There are three ways international students can apply to an undergraduate course at Central Saint Martins:

You can only apply to the same course once per year whether you are applying via UCAS, UAL representative or using the UAL online application system. Any duplicate applications will be withdrawn.

For further advice on how to apply please visit the UAL International Application page.

If you are applying via UCAS you will need the following information:

University code:          U65

UCAS Code:                 W206

We do not consider applications for Year 3 Entry for this course.

Central Saint Martins does not accept applications for deferred entry. You should therefore apply in the year you wish to study.

Application deadline

We recommend you apply by 15 January 2019 for equal consideration. However this course will consider applications after that date, subject to places being available.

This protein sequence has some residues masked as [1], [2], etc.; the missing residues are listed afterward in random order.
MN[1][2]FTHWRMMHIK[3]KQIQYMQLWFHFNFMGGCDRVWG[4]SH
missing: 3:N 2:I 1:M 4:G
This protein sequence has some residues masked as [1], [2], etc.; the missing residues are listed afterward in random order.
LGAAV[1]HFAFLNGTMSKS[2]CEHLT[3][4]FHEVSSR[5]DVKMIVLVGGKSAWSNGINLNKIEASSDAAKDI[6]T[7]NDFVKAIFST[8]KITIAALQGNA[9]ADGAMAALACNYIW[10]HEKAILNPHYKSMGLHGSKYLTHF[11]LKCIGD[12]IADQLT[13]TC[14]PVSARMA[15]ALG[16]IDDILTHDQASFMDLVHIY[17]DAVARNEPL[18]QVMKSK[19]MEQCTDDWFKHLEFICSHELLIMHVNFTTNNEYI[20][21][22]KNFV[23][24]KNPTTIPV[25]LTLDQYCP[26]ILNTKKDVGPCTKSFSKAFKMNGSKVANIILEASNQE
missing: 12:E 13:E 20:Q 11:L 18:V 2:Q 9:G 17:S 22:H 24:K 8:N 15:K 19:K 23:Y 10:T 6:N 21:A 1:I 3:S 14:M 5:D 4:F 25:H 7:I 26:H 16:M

Immigration history check

Whether you are applying online via UCAS or through a UAL representative or direct application you will need to complete an immigration history check to establish whether you are eligible to study at UAL.  If you do not complete the check we will not be able to proceed with your application.

After you apply

Communicating with you

After you have successfully submitted your application, you will receive an email confirming we have successfully received your application and providing you with your login details for the UAL Portal.  We will request any additional information from you, including inviting you to upload documents / portfolio / book an interview, through the portal.  You should check your UAL Portal regularly for any important updates and requests.

What happens next

Initial application check

We check your application to see if you meet the standard entry requirements for the course.  If you do, you will be invited to submit a mini portfolio through UAL’s online portfolio review system.

Mini portfolio

The mini portfolio should be no more than 20 pages comprising your recent artwork, and should reflect your creative strengths. It may include work in any medium. The quality of the work is more important than the quantity.